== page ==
Now a certain [man] was sick, [named] Lazarus, of Bethany, the town of Mary and her sister Martha. (It was [that] Mary which anointed the Lord with ointment, and wiped his feet with her hair, whose brother Lazarus was sick.) Therefore his sisters sent unto him, saying, Lord, behold, he whom thou lovest is sick. When Jesus heard [that], he said, This sickness is not unto death, but for the glory of God, that the Son of God might be glorified thereby. Now Jesus loved Martha, and her sister, and Lazarus.

We all have preconceived notions about how we think things should work out in our lives especially in regards to our prayer requests and petitions before the Lord. In this story is a great example of how Jesus doesn’t operate the way rational and conventional thinking would dictate that He should have. It wasn’t even consistent with how He normally operated. Here we see three siblings who were the closer friends of Jesus and whom it says He, “loved Martha, and her sister, and Lazarus.” The sense and the meaning of the word “loved” here means that he had goodwill toward them, that they were preferred of Him and that He would wish well to them with regard to their welfare. Now if He felt that way about them why does it go on to say that when He heard about Lazarus’ sickness He continued on where He was at for two more days rather than immediately rushing back to take care of Lazarus. Now by human standards we may have judged these actions to be highly insensitive, uncaring and unloving. Certainly Mary and Martha may have struggled with such thoughts and feelings, especially after Lazarus ends up dying.
When you and I consider some of the things we have been praying for and the petitions we have made before the Lord; have we ever had the feeling that He was just ignoring us or that He didn’t really care? No matter how hard we prayed and petitioned the throne of God, no matter how much faith we tried to have to believe, it didn’t turn out the way we thought it should have. In fact sometimes we may feel that the more we pray or walk in the will of God the harder things get. Why? Doesn’t God love us? Doesn’t He care what we are going through?
Jesus loved Lazarus and His sisters, just like He loves you. He cared about them very much and perhaps it was as hard for Jesus to restrain Himself from immediately addressing their situation as it was for the sisters. The point that is being made here is that there are times when God is working a greater thing than what is evident to us on the surface. There are those times when we look back at a situation that we wanted God to immediately deal with and He didn’t and we begin to get a revelation why. Because God worked the way He did, so much more was worked through the situation than ever could have been, had it been immediately resolved. God is invested into us for the long haul. We see the immediate, the needs here and now, but He sees the answers and resolutions through the eyes of eternity and His higher purpose and good. Because our viewpoints are from two totally different realms and perspectives, is it any wonder that God doesn’t often operate the way we think He should? We can always rest in the promise we have in Romans 8:28,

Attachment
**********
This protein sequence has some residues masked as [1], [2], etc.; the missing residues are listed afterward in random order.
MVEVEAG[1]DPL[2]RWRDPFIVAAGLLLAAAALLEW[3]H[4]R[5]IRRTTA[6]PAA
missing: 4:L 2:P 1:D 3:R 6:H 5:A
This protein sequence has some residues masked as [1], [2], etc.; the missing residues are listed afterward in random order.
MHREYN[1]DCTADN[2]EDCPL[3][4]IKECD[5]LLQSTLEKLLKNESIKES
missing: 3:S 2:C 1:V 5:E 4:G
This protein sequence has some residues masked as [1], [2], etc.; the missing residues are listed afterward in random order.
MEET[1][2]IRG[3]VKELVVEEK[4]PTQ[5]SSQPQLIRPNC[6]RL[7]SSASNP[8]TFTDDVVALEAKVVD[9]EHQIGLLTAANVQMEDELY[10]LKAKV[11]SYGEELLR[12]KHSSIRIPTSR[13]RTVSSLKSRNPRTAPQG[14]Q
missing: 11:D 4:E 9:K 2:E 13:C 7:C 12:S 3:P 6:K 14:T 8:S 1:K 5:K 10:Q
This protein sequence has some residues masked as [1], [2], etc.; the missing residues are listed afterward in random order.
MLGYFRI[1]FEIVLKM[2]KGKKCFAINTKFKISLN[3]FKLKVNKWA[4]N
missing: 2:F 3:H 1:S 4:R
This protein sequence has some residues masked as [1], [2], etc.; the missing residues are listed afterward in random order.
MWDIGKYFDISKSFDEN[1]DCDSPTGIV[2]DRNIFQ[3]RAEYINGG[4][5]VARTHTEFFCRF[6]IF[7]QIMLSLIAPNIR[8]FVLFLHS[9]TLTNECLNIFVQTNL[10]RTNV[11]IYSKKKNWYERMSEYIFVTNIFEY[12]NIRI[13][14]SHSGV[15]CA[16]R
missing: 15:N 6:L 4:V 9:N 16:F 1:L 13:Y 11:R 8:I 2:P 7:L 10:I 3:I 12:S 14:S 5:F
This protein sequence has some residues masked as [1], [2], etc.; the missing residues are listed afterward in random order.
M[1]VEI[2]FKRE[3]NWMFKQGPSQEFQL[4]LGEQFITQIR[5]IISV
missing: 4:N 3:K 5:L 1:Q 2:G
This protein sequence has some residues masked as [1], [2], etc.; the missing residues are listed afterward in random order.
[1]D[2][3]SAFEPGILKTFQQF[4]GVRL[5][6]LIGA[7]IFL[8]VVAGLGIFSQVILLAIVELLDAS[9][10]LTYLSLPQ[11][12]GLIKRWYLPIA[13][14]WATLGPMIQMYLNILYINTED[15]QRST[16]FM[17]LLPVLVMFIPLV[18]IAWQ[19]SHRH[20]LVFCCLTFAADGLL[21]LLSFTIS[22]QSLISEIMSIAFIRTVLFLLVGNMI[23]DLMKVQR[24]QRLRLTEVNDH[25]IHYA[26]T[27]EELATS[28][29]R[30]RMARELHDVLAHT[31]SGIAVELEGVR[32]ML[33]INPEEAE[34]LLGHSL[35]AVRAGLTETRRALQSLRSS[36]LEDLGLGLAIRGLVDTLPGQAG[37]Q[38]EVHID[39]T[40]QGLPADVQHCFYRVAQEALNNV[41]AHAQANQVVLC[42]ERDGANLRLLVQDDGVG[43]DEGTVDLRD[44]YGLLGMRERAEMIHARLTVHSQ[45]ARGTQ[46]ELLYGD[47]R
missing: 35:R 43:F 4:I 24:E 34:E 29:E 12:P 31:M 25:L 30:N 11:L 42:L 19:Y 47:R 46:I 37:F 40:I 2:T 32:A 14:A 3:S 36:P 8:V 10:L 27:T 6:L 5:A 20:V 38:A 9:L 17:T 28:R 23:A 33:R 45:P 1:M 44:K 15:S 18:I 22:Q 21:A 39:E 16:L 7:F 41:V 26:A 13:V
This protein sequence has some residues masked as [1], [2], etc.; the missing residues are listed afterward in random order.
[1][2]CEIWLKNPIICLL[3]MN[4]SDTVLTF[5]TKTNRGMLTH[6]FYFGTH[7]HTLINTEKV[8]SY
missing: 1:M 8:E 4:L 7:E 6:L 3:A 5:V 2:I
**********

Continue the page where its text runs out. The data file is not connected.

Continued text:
“And we know that all things work together for good, to them that love God, even to them that are called according to His purpose.”
You see with Lazarus, his sickness was not about death, which to us seems to be the ultimate finality, it was about the “glory of God”. Christ needed to be revealed in an even greater aspect than a healer. It was time for certain ones, especially his more intimate friends, to get a revelation of Him as the “Resurrection and the Life”, not just in the last day at Christ’s coming, but here and now. By the time Jesus reached Lazarus he had been dead and in the tomb for four days. The natural mind tells us that is a pretty hopeless situation.
Some of us find ourselves in, or perhaps are going through some of those seemingly hopeless situations where by all natural appearances God didn’t come through. What we forget and find hard to grasp is that sometimes God allows us to come to the end of something in order to bring us into a new beginning. There may be those times when it is more than just a “God fix it”, it has to die to bring us into a greater dimension of life.
If you have a situation that looks hopeless then give it totally into the hands of the God of hope. When Martha came to Jesus, she said, “if You had been here, my brother wouldn’t have died. And even now I know that whatsoever You ask of God, God will give You.” Maybe God hasn’t shown up because something or someone has to die. In the economy of God, it is death that often gives place to new and a greater dimension of life. Jesus then told Martha, “Your brother will rise again… I am the Resurrection and the Life: he that believes in me, though he die, yet shall he live; and whoever lives and believes on me, though he die, yet shall he live; and whoever lives and believes on me shall never die. Do you believe this?” We then know that Jesus did go to the tomb and called Lazarus forth and his life was raised up.
Some of you are sitting in the ashes of despair and despondency thinking God has given up on you. No, He loves you too much to allow you to continue as you are. There is the day of your breakthrough when He will speak the Word and call you forth in the newness of life in Him. There will be a resurrection day in your life if you hold steadfast and believe. This is a day to come forth in the newness and the power of His resurrection life.

Blessings,
kent